In June 2017, the Institute’s president, together with its Chief Learning Officer (CLO), convened an all-hands-on-deck meeting to announce the Institute’s commitment to strengthening its learning culture of innovation and change through an innovative, evidence-based internal learning strategy. Staff were invited to nominate and then elect representatives to the Learning & Development Committee (LDC), mandated with the challenge of ingraining learning “karma in the walls and halls” as key to delivering on its promise to prepare a new generation for the coming humanitarian challenges.
In July, the Institute performed its first benchmark of learning culture and performance. This demonstrated that staff learning is key to mission, financial, and knowledge performance (ie, to delivering results). This benchmark was followed by a learning practice audit in August that woke both managers and staff to their existing strengths and the amazing ways in which they were already continually learning at the point of work.
By the end of 2017, in response to this evidence, DFID and other donors agreed that 5% of budgets be used to support internal learning. In 2018, the LDC’s first elected chair, supported by senior management, staff, and managers, began investing in learning events that recognised and reward on-the-job innovative ideas, problem-solving and significant break-throughs. Staff rapidly learned to rely on these new approaches rather than costly, formal training.
Invited to participate in these learning events, partners expressed growing interest in adopting this methodology to their own contexts, significantly raising the profile of the Institute as an innovator and sector leader for learning.
Staff capabilities grew rapidly and engagement soared in 2018, as managers worked with their teams to define one development objective as part of their performance objectives. Each member of staff added to their personal learning dashboards the activities (both formal and informal) that reflected the diversity and productivity of their learning practices. People inspired each other to go further, sharing and collaborating in new ways. Staff were encouraged to take on stretch assignments, with the assurance that they would no longer be penalised for failure.
By 2019, retention remained impressively above the sector average, as managers adopted the practice of “stay interviews” to mitigate turnover, working within a strong HR system that recognised the need for clear career progression pathways that reward positive behaviours and leadership for learning.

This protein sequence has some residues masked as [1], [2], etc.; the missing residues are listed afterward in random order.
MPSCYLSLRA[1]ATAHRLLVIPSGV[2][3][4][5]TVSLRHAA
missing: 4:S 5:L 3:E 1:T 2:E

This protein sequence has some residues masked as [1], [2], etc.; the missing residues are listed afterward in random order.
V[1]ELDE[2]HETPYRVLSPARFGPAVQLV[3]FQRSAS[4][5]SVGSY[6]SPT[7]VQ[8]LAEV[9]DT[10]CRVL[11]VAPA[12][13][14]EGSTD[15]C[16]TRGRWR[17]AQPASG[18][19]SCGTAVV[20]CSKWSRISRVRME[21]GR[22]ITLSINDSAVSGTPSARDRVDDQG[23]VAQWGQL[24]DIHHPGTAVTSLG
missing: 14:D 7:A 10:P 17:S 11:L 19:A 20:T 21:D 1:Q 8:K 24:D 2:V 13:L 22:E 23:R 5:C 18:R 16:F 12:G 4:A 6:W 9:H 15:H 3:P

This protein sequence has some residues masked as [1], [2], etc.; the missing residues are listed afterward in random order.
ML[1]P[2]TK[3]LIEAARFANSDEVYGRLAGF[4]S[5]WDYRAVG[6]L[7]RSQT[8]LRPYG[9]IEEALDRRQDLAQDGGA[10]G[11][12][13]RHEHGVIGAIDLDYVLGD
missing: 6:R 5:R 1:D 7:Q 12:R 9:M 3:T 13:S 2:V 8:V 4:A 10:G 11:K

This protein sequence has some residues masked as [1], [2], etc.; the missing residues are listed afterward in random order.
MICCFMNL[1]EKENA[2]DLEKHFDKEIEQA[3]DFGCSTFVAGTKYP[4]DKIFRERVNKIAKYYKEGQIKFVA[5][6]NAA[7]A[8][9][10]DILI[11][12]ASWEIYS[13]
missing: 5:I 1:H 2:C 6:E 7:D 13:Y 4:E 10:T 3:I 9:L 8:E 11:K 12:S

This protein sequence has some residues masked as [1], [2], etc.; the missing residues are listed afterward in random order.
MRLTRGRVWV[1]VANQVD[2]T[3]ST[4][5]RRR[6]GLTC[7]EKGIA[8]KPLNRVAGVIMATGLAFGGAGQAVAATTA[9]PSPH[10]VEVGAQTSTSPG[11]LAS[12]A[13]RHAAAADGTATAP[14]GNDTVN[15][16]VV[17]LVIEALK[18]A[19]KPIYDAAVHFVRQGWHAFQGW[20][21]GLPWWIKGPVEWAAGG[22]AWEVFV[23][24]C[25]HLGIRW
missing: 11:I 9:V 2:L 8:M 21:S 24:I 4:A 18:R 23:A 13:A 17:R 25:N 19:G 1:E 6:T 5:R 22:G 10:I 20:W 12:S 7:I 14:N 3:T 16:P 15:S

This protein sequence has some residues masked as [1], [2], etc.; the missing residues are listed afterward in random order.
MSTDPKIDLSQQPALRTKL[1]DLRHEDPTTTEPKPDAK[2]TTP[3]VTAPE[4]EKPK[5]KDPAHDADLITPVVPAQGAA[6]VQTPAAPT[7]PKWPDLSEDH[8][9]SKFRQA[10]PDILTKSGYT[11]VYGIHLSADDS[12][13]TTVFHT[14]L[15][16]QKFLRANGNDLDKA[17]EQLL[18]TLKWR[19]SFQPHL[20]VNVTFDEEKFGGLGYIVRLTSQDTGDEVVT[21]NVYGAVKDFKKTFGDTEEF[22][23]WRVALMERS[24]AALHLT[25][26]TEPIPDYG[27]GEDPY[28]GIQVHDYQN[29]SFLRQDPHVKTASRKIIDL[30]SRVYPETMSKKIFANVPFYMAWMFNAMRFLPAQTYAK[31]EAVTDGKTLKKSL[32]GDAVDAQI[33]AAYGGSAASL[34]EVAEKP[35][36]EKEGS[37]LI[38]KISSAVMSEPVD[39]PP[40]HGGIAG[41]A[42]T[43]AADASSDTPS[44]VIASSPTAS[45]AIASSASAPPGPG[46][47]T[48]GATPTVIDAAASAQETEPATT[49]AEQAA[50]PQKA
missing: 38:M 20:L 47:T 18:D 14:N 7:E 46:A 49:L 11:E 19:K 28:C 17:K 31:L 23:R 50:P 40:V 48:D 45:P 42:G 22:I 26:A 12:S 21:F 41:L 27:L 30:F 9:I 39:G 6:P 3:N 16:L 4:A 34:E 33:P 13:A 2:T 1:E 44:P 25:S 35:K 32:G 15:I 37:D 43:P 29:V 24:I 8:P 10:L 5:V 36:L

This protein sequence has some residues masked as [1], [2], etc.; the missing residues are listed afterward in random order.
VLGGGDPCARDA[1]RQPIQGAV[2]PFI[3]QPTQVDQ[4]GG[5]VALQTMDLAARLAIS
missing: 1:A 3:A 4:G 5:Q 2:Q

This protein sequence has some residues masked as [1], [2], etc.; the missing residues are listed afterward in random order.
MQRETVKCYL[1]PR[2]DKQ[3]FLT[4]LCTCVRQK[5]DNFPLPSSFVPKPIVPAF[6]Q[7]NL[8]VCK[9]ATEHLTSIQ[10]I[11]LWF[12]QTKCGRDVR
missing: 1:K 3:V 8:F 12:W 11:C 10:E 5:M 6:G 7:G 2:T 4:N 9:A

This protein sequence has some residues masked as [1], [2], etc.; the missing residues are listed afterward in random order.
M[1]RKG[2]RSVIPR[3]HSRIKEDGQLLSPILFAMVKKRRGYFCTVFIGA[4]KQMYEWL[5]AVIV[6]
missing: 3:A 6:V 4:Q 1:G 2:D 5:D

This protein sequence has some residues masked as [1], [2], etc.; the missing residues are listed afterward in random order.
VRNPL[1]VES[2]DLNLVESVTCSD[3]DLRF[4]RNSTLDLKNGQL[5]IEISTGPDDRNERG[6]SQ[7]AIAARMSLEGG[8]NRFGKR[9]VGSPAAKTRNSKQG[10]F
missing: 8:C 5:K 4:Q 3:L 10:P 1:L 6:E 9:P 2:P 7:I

Given the strength of HR and learning systems, this rapid growth in capabilities and leadership was visible to all, shared internally and externally, and directly benefitted the Institute’s partners. High-performing teams were recognised and rewarded during memorable all-staff learning events. External partners asked to join these events, as many of the innovative practices and outcomes were directly relevant to them.
Starting in 2018, new staff reported feeling positively transformed by their induction into the Institute. Formal onboarding was limited to essential information found in the new shelf of crowd-sourced, curated resources for staff learning. Instead, new people were quickly assigned a guide – both a peer and a mentor – from another team or centre. They were invited not just to consume content about the Institute, but to feed back on what they need to function effectively.
By the end of 2019, the LDC repeated its learning culture and performance measurement. The results highlighted a dramatic improvement in performance correlated with the growing strengths of its learning culture.
By 2020, the Institute was recognised by its donors and partners as a model for how to organise and strengthen staff learning to drive performance. Institute branches worldwide reported a growing number of requests from partners – humanitarian organisations but also firms from technology and other industries – who, in the past, may have been reluctant consumers of its learning products. They began to request that the Institute advise them on how to adapt this new internal learning strategy to their own context. Conversely, demand for high-cost, low volume formal training (both digital and face-to-face) diminished as partners begin to recognise that the most significant methods to improve preparedness and response for humanitarian crises are to be found in the day-to-day activities of their staff, volunteers, and the communities they serve.
Image: Painting at Trigonos (25 January 2017). Personal collection.